The past several decades have seen a transition in floor plans and home layouts from separate, distinct, and defined spaces toward more fluid, open-concept exchanges. Modern homes today may not have specific walled-in rooms for living, eating, and dining. (Some don’t even have a separate place for sleeping.) But that’s not to say that these spaces don’t exist in the modern home. They’re just delineated differently.
Here’s a look at 25 beautifully laid out modern “open concept” spaces…and what makes them work. Check them out, and prepare to be inspired.
A Narrow Hallway-esque Main Floor Space.
It’s not uncommon for modern condos, townhomes, and apartments to be designed in more of a line shape than rectangular. This requires creativity in special definition, but it makes an open floor plan vital to the flow of the space. When the floor plan is linear, the dining room is a natural divider of kitchen and living room – it’s a prime transitional space because the dining room combines the entertaining factor of the living room with the food factor of the kitchen.
When possible, in a narrow floor plan, it’s also a good idea to think vertically. Maximize square footage by using several floors to your advantage.
A Floor Plan Involving Modular, Chunky Sections. Some floor plans are designed around one central “hub,” which could be a specific space (such as the dining room) or the absence of a specific space (such as a furniture-free zone that leads to every other space). The modular room “units” can be set apart by stairs or half-walls, but even wall-less designs can have the same effect of great design and flow.
Glass & Mirrors Provide “Invisible” Space Definition.
For the same reasons that Lucite and acrylic furniture are great choices when visual light-weightness is needed, glass and mirrors as part of a space’s architecture are imperative for a fresh, modern feel. Glass surfaces are noticeable but visually disappear in the grand scheme of a space, which provides the benefit of structure and safety without abrupt aesthetic interruptions and distractions.
Glass is especially imperative for integrated indoor/outdoor spaces as part of an open floor plan…in its most literal sense.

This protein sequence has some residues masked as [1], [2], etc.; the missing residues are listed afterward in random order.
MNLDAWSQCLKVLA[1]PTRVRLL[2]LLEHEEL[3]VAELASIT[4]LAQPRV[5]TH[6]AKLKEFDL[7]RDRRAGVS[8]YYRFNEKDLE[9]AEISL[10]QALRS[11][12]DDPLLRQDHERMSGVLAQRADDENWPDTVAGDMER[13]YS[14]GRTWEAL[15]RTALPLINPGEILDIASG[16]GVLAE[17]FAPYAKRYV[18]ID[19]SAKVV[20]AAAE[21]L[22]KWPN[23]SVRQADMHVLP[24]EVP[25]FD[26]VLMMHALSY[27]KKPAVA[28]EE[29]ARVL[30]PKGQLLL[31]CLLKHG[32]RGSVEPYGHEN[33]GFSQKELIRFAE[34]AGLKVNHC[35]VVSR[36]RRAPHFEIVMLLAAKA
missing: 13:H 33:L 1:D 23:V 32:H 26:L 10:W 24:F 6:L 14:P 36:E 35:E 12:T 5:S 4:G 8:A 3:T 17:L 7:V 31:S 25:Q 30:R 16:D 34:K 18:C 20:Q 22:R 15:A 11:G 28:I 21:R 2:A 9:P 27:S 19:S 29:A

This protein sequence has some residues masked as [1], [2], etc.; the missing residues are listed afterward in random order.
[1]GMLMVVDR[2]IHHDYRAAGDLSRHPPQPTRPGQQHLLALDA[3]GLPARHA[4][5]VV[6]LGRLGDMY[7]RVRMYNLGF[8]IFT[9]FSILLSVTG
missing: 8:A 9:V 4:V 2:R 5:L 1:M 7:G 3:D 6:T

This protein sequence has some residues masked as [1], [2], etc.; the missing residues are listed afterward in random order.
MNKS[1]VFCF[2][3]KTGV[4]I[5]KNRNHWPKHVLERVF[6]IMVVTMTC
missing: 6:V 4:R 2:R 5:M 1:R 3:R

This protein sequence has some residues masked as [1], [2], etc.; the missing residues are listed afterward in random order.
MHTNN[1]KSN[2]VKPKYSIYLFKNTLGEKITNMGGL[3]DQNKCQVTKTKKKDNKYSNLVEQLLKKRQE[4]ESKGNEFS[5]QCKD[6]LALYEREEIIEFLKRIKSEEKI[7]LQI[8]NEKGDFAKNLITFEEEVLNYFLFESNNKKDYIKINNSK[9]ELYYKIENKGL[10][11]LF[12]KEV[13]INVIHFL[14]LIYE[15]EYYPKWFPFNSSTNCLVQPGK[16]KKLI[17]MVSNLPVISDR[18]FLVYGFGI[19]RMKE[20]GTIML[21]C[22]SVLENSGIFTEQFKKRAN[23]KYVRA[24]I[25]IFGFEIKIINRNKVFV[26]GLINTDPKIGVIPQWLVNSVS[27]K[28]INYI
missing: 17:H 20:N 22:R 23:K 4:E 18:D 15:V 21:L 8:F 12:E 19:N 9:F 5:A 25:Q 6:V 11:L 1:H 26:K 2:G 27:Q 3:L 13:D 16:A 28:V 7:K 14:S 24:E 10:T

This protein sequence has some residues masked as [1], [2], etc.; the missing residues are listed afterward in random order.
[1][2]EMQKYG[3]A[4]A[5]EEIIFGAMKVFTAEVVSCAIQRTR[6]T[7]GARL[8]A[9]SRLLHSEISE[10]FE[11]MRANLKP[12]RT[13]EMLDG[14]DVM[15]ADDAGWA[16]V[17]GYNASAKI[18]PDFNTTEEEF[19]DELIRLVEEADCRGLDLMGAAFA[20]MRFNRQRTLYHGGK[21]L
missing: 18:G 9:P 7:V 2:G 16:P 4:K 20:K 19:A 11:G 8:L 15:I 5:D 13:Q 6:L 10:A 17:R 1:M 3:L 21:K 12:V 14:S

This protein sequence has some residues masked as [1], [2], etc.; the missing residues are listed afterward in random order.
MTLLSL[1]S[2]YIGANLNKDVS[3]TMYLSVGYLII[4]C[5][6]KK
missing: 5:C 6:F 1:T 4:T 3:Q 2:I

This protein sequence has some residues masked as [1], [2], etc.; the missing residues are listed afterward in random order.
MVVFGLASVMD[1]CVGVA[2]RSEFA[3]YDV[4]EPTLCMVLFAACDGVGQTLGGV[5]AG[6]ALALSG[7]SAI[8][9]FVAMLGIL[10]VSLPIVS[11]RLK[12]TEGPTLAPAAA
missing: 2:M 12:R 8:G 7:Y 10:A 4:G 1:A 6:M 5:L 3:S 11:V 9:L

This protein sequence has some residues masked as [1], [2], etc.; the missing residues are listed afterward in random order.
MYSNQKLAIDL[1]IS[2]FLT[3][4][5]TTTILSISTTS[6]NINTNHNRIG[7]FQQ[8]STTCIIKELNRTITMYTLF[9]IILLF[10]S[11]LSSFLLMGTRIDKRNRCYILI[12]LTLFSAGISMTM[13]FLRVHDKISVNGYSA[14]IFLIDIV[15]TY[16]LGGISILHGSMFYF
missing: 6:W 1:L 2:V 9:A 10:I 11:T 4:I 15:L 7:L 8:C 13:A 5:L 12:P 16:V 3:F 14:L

Furniture Arrangement as a Visual Divide.
When we talk about “open concept” in its broadest terms, we’re usually referring to something where the air can travel freely among spaces. Wall-free. But because walls provide inherent and obvious dividing cues, when they’re absent, those cues must be provided more creatively. Furniture and accessories layout, for example, is an excellent way of providing the aesthetic communication of space – rugs, sofas, chairs, tables. The way these items are arranged in an open (wall-less) floor plan is critical to maximizing its sense of flow and purpose.
Consider where and how you want people to gather in your space, then arrange furnishings accordingly.
Un-used Space (“White Space”) as a Visual Divide.
Blank, empty space can be a powerful tool in a truly modern open concept space. In a style where extra objects and visual clutter are typically avoided, it makes sense that white space is a prime method of defining spaces. Where possible (as in, when the overall square footage is large enough that you can feasibly get away with it), use slightly-larger-than-normal widths for walkways and hallways. This provides a sort of visual bubble around each specific space within the whole…without throwing in anything extra to close up the open floor plan.
What are your thoughts on modern open floor plans? What makes them successful – still cozy and lived-in, rather than a large, cold space?